Cyberinfrastructure for Microbial Ecology

Developing cyberinfrastructure for microbial ecology to enable high-resolution comparison of microbes in dynamic ecosystems.

Our lab facilitates data-driven discovery in ecosystem genomics by integrating data from varied big data sources using advanced computational architectures and analytics. Through these efforts we promote open science and develop virtual communities (in conjunction with partners at to disseminate protocols and encourage the discussion and development of bioinformatics methods.

Planet Microbe

Planet microbe reconnects ‘omics data with environmental data from oceanographic cruises to enable biological inquiry into environmental changes that affect the distribution and abundance of microbes in the sea. Funded by NSF 2017-2020


An interactive website for microbial datasets built on top of the CyVerse Cyberinfrastructure to discover data and perform bioinformatics analyses. Funded by NSF 2016-2019 and Gordon Betty Moore Foundation 2014-2016


Building a Cyberinfrastructure for Viral Ecology: Using the existing CyVerse cyberinfrastructure we are developing tools, data and metadata resources specific to viral ecology through the iVirus project.


A unifying framework for SCOPE datasets to integrate ‘omics data with more traditional physical, geological, geochemical, and biological data sets collected by SCOPE researchers. Funded by the Simons Foundation 2016-2019

Ocean Cloud Commons

The Ocean Cloud Commons (OCC) is a cloud-based resource and repository that allows researchers to query the Tara Oceans Expedition Data in the cloud; and makes available comparative metagenomic tools through the Ocean Treasure Box (OTB). Funded by NSF 2017-2020


An online forum to increase connectivity and collaboration among virus ecology researchers. Funded by the Gordon Betty Moore Foundation 2015-2017

Algorithm and Tool Development for Metagenomics

Developing novel algorithms for annotating and comparing sequence data that run on parallel and distributed computing environments to optimize resource usage including: compute cycles, input-output (I/O), memory hierarchies, and energy consumption.

For the last two decades, Intel chip design has followed Moore’s law where the density of transistors double every two years, while the cost declines. Recently, making smaller and less expensive chips has become more challenging, and we may be reaching a computational plateau. Given that DNA sequencing technologies are producing increasingly more data, and compute power may not follow the same increase, algorithms that optimize the use of compute cycles, input-output (I/O), memory hierarchies, and energy consumption are vital. Our lab focuses on developing novel algorithms for comparing massive metagenomic datasets based on their “genetic fingerprint”. We ground-truth our results using mock communities and carefully controlled mixtures to make inferences in metagenomic communities.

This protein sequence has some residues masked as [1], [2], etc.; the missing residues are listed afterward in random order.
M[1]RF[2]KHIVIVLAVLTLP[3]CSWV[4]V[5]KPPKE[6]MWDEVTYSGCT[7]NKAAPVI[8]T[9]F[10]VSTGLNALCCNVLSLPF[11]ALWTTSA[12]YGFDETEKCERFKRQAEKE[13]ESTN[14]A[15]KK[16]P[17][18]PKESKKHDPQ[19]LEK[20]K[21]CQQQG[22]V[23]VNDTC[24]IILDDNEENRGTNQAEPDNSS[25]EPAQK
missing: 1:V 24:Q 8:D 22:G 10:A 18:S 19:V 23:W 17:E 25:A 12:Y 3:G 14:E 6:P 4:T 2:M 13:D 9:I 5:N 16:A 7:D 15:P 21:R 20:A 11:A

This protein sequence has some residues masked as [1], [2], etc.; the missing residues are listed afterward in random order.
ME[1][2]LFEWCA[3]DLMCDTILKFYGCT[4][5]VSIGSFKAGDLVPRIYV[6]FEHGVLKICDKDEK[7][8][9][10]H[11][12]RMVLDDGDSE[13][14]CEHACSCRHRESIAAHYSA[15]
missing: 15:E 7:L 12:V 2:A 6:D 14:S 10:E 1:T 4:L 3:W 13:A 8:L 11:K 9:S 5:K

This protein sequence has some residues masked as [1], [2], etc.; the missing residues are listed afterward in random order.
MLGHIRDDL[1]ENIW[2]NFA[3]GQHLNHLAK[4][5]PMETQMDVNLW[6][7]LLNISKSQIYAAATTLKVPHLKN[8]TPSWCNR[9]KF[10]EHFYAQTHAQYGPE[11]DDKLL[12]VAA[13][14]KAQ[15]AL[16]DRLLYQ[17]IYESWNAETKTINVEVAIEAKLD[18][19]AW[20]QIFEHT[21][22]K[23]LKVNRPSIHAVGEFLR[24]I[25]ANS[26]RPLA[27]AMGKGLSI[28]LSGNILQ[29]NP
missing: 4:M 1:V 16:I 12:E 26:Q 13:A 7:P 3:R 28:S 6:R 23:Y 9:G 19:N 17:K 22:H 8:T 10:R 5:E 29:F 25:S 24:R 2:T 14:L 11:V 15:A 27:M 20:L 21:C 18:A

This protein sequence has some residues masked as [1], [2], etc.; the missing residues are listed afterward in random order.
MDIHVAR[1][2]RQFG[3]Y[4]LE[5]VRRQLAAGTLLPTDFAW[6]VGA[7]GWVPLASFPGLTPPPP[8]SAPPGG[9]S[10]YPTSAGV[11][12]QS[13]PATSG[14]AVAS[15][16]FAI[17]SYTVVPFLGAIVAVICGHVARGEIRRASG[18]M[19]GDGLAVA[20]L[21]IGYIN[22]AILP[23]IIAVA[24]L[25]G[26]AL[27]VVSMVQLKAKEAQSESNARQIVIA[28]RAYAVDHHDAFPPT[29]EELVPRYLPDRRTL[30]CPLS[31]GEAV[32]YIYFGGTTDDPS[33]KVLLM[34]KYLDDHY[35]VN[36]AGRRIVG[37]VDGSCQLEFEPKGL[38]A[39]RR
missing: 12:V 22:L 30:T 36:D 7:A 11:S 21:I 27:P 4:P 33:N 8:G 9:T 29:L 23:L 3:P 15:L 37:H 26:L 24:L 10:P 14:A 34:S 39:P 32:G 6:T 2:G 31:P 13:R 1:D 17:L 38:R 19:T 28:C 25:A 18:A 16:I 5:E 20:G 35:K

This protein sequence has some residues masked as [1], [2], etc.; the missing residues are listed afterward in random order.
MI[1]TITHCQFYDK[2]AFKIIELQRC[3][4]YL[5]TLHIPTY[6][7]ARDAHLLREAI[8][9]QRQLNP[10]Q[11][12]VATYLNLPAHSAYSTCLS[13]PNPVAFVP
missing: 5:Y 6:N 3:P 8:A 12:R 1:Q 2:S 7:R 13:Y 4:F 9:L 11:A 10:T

Libra is a highly-scalable Hadoop application for similarity comparison of metagenomic samples. Publication


All-vs-all sequence comparison for WGS.

Singularity/Docker Containers

We develop Singularity/Docker containers for many common bioinformatic and metagenomic programs.

Github Repository

The Hurwitz Lab is a strong advocate for the creation and use of open-source software. As such, all of our public code is freely available on Github

Exploration in Metagenomics

Exploring microbial interactions in diverse habitats ranging from the global ocean for field diagnostic development, to clinical infections in wounds for phage therapy using ‘omics technologies.


Wound Microbiome

In collaboration with Dr. David Armstrong of the UA College of Medicine, our lab is using machine learning and network analytics to find patterns in healing vs chronic ulcers.

Phage Therapy in Wounds

Understanding the close interplay between bacteria and their phages, and the human immune response to microbial communities.

Gut Microbiome in Colon Cancer

Interlinking large-scale -omics datasets with functional annotations and metabolic pathways to better understand the role of microbes in colon cancer